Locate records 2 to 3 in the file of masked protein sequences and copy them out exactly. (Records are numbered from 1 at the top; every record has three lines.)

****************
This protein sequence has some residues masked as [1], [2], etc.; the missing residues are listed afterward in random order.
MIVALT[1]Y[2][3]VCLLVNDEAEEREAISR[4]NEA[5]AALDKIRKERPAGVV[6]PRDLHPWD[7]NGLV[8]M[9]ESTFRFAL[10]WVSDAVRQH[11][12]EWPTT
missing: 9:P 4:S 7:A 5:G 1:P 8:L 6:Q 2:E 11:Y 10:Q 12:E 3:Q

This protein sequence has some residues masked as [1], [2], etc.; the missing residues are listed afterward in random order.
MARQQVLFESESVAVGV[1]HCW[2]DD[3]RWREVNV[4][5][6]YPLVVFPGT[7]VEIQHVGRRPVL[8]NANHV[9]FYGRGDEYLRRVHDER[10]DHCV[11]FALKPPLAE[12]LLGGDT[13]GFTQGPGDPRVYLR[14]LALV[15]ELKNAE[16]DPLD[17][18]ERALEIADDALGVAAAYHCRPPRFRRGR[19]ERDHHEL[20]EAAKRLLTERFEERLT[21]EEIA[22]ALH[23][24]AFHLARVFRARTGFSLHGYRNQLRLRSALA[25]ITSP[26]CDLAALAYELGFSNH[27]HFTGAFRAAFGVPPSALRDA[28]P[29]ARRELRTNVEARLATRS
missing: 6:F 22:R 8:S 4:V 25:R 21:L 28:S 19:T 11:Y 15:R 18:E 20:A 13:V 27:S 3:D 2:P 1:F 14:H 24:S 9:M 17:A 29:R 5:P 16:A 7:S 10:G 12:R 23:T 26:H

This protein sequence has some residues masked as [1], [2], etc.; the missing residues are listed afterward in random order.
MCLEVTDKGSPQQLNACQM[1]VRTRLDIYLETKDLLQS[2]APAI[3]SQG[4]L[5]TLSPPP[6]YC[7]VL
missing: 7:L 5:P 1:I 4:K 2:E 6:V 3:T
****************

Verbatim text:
This protein sequence has some residues masked as [1], [2], etc.; the missing residues are listed afterward in random order.
MARQQVLFESESVAVGV[1]HCW[2]DD[3]RWREVNV[4][5][6]YPLVVFPGT[7]VEIQHVGRRPVL[8]NANHV[9]FYGRGDEYLRRVHDER[10]DHCV[11]FALKPPLAE[12]LLGGDT[13]GFTQGPGDPRVYLR[14]LALV[15]ELKNAE[16]DPLD[17][18]ERALEIADDALGVAAAYHCRPPRFRRGR[19]ERDHHEL[20]EAAKRLLTERFEERLT[21]EEIA[22]ALH[23][24]AFHLARVFRARTGFSLHGYRNQLRLRSALA[25]ITSP[26]CDLAALAYELGFSNH[27]HFTGAFRAAFGVPPSALRDA[28]P[29]ARRELRTNVEARLATRS
missing: 6:F 22:R 8:S 4:V 25:R 21:L 28:S 19:T 11:Y 15:R 18:E 20:A 13:V 27:S 3:D 2:P 1:F 14:H 24:S 9:M 17:A 29:R 5:P 16:A 7:S 10:G 12:R 23:T 26:H

This protein sequence has some residues masked as [1], [2], etc.; the missing residues are listed afterward in random order.
MCLEVTDKGSPQQLNACQM[1]VRTRLDIYLETKDLLQS[2]APAI[3]SQG[4]L[5]TLSPPP[6]YC[7]VL
missing: 7:L 5:P 1:I 4:K 2:E 6:V 3:T